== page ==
All three books under review show that places live different lives in the imagination from the ones we find in textbooks on “urbanism.” The authors deal with powerful symbolic patterns that can grip people’s minds and fill their imaginations in quite unexpected ways. Anyone skeptical of Rykwert’s claim for the perennial authority of building foundation rites should read or reread Goethe’s Elective Affinities, in which the apparently eccentric foundation ceremonies of a new house exert a sinister, symbolic force over human destinies; the image turned up again recently in the film Heimat. Tigerman’s pursuit of Temple fantasies may at times seem rather off balance, but the history of Freemasonry shows how powerful are the dreams he is playing with.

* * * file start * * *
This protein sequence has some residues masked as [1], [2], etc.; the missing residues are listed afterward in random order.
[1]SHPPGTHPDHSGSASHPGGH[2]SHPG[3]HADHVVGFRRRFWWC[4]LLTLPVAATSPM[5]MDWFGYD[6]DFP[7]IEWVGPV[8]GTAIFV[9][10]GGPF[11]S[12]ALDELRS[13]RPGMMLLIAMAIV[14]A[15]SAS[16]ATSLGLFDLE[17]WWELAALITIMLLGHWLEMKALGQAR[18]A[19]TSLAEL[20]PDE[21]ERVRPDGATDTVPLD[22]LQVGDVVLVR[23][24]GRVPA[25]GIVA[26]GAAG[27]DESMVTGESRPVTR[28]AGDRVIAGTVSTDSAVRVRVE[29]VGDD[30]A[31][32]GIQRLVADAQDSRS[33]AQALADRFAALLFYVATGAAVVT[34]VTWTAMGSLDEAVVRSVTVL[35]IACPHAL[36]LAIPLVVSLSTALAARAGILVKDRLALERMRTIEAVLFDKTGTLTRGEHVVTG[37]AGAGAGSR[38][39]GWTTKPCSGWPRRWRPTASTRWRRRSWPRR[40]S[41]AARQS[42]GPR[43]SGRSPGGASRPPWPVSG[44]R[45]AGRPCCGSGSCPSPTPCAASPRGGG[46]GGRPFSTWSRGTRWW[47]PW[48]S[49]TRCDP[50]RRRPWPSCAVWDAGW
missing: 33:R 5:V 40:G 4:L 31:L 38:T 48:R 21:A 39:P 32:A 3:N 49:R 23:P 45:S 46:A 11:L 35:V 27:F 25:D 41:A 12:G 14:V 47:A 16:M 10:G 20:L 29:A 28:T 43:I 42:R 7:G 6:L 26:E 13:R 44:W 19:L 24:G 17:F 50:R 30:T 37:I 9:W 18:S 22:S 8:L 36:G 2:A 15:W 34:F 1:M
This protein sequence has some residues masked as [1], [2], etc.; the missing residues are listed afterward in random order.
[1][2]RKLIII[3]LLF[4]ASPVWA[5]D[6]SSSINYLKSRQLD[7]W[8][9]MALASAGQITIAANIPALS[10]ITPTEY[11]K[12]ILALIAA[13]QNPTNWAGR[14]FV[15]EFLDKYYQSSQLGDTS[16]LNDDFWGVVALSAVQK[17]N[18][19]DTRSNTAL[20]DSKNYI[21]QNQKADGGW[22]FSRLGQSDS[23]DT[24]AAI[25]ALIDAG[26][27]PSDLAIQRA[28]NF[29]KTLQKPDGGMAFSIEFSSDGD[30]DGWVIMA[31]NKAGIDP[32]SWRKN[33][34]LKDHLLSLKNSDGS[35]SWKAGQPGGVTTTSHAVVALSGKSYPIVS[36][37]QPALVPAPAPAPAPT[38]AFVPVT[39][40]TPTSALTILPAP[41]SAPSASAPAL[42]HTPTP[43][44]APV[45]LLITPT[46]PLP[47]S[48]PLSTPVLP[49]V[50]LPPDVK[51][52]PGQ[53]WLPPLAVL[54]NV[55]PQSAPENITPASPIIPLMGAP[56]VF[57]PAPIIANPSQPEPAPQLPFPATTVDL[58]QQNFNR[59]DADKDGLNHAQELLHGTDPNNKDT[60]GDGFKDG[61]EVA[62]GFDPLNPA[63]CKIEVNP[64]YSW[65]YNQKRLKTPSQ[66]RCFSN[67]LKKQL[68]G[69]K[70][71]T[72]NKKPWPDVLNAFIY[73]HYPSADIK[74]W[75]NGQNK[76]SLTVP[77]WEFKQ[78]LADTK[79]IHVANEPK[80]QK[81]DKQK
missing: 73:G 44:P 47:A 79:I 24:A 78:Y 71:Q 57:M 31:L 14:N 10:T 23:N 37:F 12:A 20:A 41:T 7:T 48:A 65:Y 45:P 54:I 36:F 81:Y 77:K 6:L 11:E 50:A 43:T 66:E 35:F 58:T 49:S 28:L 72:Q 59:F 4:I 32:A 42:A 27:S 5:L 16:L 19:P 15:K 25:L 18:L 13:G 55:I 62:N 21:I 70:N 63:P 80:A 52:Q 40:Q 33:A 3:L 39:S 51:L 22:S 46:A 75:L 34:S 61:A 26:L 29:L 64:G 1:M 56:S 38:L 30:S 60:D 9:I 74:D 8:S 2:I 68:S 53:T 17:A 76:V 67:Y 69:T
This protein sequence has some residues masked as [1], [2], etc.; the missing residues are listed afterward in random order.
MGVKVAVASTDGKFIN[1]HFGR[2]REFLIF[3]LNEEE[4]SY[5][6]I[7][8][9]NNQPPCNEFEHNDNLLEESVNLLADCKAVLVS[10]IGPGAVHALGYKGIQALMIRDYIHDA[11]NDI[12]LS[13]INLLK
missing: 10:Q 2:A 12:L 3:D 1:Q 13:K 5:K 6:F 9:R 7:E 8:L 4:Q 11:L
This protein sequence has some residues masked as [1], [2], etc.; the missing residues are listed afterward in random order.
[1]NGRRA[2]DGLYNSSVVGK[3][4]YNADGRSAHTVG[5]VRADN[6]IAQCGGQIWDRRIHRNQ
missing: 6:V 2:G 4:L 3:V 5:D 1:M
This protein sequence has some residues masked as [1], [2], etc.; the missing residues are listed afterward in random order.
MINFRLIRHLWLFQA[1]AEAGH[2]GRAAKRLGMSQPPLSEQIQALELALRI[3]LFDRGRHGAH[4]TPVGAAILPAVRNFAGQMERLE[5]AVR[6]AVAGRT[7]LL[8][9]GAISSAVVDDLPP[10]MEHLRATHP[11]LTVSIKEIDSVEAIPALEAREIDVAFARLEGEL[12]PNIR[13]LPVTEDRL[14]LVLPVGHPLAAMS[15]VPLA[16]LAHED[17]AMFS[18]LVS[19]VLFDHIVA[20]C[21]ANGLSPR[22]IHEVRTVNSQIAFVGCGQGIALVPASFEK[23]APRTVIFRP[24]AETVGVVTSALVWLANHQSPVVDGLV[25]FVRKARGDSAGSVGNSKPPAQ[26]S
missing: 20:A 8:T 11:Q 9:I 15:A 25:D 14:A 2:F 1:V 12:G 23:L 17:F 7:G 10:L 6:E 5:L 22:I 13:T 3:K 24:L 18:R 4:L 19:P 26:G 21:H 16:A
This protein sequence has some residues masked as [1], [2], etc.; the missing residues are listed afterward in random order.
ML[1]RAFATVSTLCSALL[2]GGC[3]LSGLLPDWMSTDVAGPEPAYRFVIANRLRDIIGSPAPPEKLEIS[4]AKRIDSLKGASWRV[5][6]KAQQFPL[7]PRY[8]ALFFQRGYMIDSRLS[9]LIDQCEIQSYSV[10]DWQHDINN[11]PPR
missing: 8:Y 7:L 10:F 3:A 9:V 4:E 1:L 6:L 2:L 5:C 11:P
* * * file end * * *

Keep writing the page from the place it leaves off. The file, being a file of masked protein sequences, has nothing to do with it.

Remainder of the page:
That we in the West live in a cold, godless society that is indifferent to the sacred and excludes it from our environment is not quite so evident to me as it seems to be to these authors. Only a century and a half ago, the more or less godly founding fathers of innumerable townships in the United States were as a matter of course building places of worship in their new habitats, and the meaning of religious buildings to the local communities may not be quite as dead today as is sometimes implied, however ugly or coarse many would find the promotion of popular religion now. I also wonder what the revival of ancient cult sites and the growth of new ones, which Walter seems to want, would really mean. The British have some idea of what might be involved from the annual scramble of Druids and hippies for the midsummer possession of Stonehenge. Walter remarks on a British police notice at Stonehenge: “DRUIDS ONLY PAST THIS POINT.” If bureaucratizing new religious cults is one of the ways forward, I would prefer to avoid it.

This Issue

December 8, 1988